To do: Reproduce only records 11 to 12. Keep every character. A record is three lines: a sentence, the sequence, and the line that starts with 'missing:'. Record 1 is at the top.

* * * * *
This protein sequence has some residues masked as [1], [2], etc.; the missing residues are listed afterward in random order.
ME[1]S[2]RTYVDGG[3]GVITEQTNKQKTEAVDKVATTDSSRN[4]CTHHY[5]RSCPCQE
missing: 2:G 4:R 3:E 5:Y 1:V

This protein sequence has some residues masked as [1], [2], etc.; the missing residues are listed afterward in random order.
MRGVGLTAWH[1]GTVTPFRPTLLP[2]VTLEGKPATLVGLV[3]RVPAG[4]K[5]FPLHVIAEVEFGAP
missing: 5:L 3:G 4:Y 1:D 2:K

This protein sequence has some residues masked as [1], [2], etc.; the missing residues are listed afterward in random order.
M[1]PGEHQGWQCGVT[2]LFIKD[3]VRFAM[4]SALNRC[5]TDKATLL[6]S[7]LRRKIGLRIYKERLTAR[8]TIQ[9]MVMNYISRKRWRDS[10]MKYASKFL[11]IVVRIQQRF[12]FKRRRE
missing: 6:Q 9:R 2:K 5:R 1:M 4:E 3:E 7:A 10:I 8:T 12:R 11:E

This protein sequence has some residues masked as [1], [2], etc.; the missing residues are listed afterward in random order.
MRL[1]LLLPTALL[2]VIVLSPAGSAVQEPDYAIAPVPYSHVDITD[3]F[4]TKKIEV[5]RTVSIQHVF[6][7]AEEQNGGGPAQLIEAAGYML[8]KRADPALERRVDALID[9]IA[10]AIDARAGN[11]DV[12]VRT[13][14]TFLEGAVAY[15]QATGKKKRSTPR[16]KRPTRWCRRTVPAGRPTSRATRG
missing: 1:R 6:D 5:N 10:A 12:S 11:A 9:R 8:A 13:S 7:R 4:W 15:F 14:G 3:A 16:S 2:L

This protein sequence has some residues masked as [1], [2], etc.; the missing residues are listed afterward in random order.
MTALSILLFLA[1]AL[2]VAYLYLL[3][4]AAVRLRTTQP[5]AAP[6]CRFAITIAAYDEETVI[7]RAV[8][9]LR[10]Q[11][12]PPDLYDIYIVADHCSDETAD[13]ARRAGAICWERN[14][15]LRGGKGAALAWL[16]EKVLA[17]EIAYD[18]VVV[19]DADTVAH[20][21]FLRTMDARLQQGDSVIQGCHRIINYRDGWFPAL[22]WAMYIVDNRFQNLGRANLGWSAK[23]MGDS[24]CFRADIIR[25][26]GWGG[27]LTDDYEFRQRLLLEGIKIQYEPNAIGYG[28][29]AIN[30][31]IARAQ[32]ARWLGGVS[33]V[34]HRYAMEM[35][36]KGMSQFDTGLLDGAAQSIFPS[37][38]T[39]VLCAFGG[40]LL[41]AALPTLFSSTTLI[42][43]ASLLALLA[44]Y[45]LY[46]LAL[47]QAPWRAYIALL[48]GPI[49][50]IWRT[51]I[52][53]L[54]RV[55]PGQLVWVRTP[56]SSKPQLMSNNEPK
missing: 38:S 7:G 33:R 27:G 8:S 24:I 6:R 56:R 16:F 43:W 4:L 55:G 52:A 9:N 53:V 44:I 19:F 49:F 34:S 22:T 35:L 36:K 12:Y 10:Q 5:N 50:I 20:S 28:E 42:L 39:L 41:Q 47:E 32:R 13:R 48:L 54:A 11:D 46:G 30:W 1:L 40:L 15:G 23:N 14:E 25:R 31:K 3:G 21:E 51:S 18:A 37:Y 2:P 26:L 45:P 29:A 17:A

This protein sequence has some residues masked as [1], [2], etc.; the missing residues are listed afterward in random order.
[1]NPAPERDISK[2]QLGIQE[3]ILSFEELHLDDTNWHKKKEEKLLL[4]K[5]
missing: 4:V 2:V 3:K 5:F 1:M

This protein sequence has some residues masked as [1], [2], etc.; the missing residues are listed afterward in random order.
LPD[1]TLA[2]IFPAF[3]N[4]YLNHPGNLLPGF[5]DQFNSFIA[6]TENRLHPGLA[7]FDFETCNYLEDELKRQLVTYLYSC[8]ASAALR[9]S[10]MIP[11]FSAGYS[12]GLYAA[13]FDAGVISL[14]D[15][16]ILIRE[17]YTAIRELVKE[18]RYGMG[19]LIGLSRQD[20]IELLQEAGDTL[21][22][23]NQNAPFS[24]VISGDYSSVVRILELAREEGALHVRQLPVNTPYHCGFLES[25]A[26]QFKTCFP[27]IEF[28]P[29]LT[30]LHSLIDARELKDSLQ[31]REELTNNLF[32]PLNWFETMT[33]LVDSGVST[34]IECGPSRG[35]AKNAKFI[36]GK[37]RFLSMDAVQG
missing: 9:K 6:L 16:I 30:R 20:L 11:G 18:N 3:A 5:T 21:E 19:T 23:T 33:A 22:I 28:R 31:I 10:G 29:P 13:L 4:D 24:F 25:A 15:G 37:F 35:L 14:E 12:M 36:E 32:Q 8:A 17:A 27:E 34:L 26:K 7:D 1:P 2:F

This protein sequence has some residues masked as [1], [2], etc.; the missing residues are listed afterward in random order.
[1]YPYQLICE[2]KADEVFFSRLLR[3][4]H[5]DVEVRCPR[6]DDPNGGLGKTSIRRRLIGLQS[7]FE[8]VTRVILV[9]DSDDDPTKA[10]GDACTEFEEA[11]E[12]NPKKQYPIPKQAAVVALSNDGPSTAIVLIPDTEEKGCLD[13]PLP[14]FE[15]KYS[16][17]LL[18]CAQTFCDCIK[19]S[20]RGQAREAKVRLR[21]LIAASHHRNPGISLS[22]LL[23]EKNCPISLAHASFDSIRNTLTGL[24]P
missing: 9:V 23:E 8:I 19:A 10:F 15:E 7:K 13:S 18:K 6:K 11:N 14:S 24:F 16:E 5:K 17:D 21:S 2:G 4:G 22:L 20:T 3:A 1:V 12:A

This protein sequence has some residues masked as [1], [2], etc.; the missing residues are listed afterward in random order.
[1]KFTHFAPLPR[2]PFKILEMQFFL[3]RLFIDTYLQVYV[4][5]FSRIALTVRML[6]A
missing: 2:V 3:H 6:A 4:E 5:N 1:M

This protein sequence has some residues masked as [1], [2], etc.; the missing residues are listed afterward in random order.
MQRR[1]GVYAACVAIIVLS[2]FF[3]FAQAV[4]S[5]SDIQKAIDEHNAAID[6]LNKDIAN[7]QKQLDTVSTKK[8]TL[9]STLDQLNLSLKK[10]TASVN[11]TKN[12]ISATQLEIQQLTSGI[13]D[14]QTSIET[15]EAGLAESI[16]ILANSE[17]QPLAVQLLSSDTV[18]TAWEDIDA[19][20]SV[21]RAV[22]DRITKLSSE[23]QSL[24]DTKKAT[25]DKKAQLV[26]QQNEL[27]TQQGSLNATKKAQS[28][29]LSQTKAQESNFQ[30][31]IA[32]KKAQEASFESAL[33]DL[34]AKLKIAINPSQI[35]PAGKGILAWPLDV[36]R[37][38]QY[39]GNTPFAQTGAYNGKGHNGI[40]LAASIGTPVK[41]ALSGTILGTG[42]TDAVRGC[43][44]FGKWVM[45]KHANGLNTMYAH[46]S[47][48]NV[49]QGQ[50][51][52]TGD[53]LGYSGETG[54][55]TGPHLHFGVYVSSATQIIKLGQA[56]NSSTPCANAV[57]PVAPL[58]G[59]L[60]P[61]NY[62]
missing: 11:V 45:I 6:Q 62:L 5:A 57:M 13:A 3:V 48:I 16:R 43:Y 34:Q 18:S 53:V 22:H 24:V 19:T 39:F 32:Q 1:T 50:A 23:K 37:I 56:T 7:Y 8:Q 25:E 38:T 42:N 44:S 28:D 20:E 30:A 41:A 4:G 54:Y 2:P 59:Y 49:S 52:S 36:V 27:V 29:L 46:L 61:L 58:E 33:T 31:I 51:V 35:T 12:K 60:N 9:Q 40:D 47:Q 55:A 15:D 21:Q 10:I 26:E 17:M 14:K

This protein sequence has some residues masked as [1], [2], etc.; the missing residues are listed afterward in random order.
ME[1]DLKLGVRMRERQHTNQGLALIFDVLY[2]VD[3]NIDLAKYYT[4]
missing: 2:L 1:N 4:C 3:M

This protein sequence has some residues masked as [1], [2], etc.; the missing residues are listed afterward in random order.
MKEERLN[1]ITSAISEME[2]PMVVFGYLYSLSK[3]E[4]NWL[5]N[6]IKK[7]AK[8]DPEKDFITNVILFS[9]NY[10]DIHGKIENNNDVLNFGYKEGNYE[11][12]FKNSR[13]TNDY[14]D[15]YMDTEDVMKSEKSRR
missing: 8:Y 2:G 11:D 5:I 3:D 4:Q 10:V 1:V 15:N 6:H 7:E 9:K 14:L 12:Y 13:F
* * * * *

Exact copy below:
This protein sequence has some residues masked as [1], [2], etc.; the missing residues are listed afterward in random order.
ME[1]DLKLGVRMRERQHTNQGLALIFDVLY[2]VD[3]NIDLAKYYT[4]
missing: 2:L 1:N 4:C 3:M

This protein sequence has some residues masked as [1], [2], etc.; the missing residues are listed afterward in random order.
MKEERLN[1]ITSAISEME[2]PMVVFGYLYSLSK[3]E[4]NWL[5]N[6]IKK[7]AK[8]DPEKDFITNVILFS[9]NY[10]DIHGKIENNNDVLNFGYKEGNYE[11][12]FKNSR[13]TNDY[14]D[15]YMDTEDVMKSEKSRR
missing: 8:Y 2:G 11:D 5:I 3:D 4:Q 10:V 1:V 15:N 6:H 7:E 9:K 14:L 12:Y 13:F